The Sea Thy Mistress is the third book in Elizabeth Bear's The Edda of Burdens series, following on from the end of both of the preceding books (All the Windwracked Stars (post) and By the Mountain Bound (post)). It's pretty much impossible to talk about this book without some spoilers for the other two, so be warned there are spoilers ahead even for this one.
By the Mountain Bound is the second book in Elizabeth Bear's The Edda of Burdens series. It is set before the events of All the Windracked Stars (post) so you could read them in either order, but I think it works best as I've done it this time (tho obviously as this is my first read of this book I haven't tried out the other way round yet!).
The next book in my project of re-reading all the fiction I own (that is still on the shelves) is All the Windwracked Stars, by Elizabeth Bear. I actually replaced it with a Kindle version before re-reading it, along with buying the next two in the series (the series as a whole is called The Edda of Burdens). I know I've read this before, as I at least recognised the names of the protagonists and something of the world it is set in, but I remembered very little of the actual story so I might as well've been reading it for the first time.
My main present this Christmas was a Kindle - I've finally entered the 21st Century ;) And as part of the present I got three new ebooks to start me off, I chose Elizabeth Bear's Eternal Sky trilogy which I've had on my to-buy list for a while. The three books are Range of Ghosts, Shattered Pillars and Steles of the Sky and they are fantasy, set in a world that is not our own with a strong Asian flavour.
Grail is the final book in Elizabeth Bear's Jacob's Ladder trilogy. I've posted about the previous two here and here. The first time I read the book I read the first couple of pages, then double checked I had the right book - the start is completely different from what I was expecting! (I should've been a bit more trusting, it's clear by halfway down page 3 that it's the right book ...)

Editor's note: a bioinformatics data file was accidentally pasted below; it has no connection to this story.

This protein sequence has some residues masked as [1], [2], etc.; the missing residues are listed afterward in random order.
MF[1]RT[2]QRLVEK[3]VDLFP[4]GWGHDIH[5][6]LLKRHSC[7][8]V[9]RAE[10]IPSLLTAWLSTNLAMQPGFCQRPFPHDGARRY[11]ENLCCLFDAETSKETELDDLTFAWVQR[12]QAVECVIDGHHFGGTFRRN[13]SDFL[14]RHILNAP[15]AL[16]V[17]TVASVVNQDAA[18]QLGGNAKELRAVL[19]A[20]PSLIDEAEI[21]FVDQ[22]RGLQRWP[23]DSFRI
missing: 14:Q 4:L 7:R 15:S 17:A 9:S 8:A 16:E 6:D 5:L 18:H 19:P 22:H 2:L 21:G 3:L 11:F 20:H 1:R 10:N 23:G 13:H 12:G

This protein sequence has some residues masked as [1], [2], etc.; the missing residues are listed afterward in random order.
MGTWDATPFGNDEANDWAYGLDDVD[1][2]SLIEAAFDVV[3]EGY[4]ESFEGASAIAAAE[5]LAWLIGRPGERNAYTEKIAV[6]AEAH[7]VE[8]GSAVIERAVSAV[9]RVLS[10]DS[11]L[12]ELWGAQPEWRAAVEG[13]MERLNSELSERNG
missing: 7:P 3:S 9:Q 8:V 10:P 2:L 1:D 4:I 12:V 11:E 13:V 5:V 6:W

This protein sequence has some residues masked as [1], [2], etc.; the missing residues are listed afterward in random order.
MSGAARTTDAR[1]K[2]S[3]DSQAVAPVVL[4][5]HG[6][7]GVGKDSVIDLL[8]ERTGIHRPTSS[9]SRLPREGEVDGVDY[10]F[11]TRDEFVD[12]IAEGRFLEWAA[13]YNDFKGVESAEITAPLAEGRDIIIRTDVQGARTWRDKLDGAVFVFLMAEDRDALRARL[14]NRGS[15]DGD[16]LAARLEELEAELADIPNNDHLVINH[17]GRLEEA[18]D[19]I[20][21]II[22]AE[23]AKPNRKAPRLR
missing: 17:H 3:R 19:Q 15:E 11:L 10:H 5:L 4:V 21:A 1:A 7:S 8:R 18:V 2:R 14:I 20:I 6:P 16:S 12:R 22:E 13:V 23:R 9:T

I bought Elizabeth Bear's "Dust" about 3 years ago when I read it for an online book club (which has since vanished without trace so I can't even link to it). I did write about it on my own livejournal so I can link to that first impression. This is another of the backlog of book posts that I'm catching up on (the last one! I'm nearly up to date!) so again I think this'll be less in depth than I would've written had I got to it quicker.
I mentioned at the end of my post about Elizabeth Bear's Hell and Earth that the next of the Promethean Age books was out - and in fact in between writing that post and it going live I bought One-Eyed Jack and started to read it. This book takes place after Blood and Iron (and possibly after Whiskey and Water, I'm not sure if this is what the common antagonist character did before showing up in Whiskey and Water or after (if there was an after for him, which is ambiguous)).
Hell and Earth is the second half of the story begun in Ink and Steel (post). I have unfortunately left this too long between reading and writing up (3 weeks? maybe more) so this will be briefer notes than originally intended.
Ink and Steel is the third book in Elizabeth Bear's Promethean Age series. It's the first part of a tightly linked duology set in Elizabethan England, with Christopher Marlowe and William Shakespeare as our view point characters. It opens with Marlowe's death, but given his presence as a character in Whiskey and Water (set some 400 years later) it comes as no surprise that this isn't the last we've seen of him.